The Hubble telescope has found a ‘cosmic keyhole’ deep in space and we’re in awe: ScienceAlert

When it comes to drama and amazing pictures For space, few can handle what appears to be an image of, well, absolutely nothing: a fascinating image of what appears to be a hole in the fabric of space, taken by the NASA/ESA Hubble Space Telescope.

Described by experts as a “cosmic keyhole,” the phenomenon captured by the telescope is what’s known as a reflection nebula – a piece of debris left behind by the formation of a newborn star, or in this case, a small, multiple star system known like V380 Orionis in the constellation Orion.

The ghostly celestial body you see here, called NGC 1999, is located about 1,350 light-years from our planet; Not far from is Orion Nebula – a stellar plant of huge size that happens to be the closest of its kind to Earth.

(ESA/Hubble & NASA, ESO, K. Noll)

This gap in the middle of the Reflection Nebula is really an empty part of space, although astronomers initially thought it might be poke ball: a dense, cold cloud, consisting of gas, particles, and dust, which appears to obscure the background light.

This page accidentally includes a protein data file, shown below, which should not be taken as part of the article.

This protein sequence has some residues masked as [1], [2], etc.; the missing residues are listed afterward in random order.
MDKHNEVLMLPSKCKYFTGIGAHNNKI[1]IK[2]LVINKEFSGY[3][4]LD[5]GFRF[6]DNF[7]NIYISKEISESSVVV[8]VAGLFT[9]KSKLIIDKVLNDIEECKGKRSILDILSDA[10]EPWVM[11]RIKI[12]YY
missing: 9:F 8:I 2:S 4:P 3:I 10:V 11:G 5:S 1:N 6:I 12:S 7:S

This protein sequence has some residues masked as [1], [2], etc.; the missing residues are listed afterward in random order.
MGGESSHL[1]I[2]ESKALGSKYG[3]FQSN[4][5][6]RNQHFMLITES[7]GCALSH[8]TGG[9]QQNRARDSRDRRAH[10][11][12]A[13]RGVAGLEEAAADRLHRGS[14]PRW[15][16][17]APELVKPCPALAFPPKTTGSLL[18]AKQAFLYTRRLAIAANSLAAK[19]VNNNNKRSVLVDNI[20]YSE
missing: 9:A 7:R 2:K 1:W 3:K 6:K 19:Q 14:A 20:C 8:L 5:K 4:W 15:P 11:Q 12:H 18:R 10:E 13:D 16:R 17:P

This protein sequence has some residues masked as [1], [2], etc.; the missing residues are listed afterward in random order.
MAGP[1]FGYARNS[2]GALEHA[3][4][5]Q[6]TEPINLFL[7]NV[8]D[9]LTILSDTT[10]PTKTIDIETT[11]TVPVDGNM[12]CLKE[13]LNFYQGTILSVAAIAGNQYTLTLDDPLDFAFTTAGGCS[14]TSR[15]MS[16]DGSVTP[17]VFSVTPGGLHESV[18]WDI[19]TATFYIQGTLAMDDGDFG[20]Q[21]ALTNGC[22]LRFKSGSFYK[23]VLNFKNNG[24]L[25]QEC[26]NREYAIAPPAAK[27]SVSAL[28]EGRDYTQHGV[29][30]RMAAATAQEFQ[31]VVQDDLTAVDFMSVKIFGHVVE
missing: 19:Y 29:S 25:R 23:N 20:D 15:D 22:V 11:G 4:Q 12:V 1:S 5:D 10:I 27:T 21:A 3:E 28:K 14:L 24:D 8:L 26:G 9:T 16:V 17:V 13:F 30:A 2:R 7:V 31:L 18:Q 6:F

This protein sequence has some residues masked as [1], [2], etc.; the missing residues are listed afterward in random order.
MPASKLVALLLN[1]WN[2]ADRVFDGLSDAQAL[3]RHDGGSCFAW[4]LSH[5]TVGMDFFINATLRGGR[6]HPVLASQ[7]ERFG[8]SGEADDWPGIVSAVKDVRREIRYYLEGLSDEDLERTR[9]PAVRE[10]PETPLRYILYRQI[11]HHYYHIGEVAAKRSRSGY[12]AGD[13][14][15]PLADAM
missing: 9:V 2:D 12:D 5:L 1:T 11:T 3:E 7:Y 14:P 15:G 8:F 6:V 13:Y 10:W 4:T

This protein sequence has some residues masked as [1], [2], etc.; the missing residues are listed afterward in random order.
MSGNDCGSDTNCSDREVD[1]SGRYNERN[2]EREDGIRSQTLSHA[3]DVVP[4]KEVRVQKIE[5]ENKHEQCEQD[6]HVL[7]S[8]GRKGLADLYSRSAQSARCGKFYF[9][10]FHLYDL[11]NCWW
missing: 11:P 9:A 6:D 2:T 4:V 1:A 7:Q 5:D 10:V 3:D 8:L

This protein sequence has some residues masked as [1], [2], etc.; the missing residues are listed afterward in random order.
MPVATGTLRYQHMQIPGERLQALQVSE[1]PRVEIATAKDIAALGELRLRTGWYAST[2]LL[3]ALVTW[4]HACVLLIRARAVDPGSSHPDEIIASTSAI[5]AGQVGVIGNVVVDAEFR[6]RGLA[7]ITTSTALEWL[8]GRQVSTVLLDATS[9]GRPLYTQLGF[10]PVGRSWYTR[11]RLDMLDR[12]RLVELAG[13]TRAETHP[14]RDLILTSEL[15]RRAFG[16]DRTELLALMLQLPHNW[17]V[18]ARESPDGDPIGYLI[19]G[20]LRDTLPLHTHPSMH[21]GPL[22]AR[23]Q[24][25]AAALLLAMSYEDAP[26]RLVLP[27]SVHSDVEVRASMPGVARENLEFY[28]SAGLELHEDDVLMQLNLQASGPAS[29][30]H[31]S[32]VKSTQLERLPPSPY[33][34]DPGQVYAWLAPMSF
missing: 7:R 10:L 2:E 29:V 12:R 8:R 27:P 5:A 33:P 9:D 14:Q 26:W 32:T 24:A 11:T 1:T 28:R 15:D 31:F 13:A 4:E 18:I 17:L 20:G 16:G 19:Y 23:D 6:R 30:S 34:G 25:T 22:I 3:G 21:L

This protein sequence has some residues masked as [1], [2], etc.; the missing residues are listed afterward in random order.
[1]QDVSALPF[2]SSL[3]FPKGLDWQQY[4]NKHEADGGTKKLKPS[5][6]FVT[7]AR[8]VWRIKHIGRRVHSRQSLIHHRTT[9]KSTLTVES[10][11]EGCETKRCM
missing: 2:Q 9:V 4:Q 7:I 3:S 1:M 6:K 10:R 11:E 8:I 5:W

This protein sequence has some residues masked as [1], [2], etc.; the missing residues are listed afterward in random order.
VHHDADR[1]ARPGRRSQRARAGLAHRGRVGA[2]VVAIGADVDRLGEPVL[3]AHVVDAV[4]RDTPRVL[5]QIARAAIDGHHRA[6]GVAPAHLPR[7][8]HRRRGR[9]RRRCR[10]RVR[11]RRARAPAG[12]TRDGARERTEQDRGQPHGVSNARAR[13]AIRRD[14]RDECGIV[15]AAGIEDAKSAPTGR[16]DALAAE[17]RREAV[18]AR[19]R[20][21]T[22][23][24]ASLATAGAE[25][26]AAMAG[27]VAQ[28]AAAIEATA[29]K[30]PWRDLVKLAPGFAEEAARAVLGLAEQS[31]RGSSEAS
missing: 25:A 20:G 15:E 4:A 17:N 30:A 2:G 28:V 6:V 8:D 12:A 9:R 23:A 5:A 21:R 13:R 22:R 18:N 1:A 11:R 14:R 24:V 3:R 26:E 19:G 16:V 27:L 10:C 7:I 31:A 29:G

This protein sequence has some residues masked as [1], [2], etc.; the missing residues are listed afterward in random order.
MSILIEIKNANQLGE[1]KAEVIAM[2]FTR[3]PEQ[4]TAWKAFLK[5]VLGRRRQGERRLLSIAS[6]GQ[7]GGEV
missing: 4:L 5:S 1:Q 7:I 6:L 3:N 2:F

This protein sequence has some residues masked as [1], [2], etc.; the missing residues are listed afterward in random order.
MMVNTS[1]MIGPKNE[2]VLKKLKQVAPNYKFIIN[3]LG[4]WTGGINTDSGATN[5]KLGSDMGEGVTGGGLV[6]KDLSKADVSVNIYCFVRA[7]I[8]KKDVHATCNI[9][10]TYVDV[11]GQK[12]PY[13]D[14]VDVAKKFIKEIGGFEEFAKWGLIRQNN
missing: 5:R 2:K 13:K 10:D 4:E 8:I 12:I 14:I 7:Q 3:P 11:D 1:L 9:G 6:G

Around the hole we can see a cloud of dust reflecting light from the star V380 Orionis, which can be seen near the center of the cosmic keyhole. This is where the name reflection nebula comes from, nebula meaning “cloud” or “fog” in Latin.

space agencies described as “Like fog writhing around a street lamp,” but at this point, the cause of the huge gap in the middle of the cloud is unknown. However, if we were shooting a sci-fi movie, we might say it’s the perfect opening for aliens to arrive – or a perfect place to set a portal to another world.

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After it was first grabbed by 2 . Wide Field Planetary Camera On Hubble in 1999, the image was monitored by telescopes including the European Space Agency Herschel Space Observatory. The final image and the story behind it is really a team effort of many tools.

Hubble has been capturing the stars and galaxies around us for more than 30 years now, and it’s still going strong. We saw that recently Take a nice close up from the Orion Nebula, and Snapshot of a strange galaxy “mirror” Created by gravitational lensing.

Of course, the telescope is about more than just beautiful images — it helps scientists deepen their understanding of the universe, too, whether it’s in Discovering new asteroids or Anticipating the death of the sun.

You can see more images from Hubble at ESA Hubble website.

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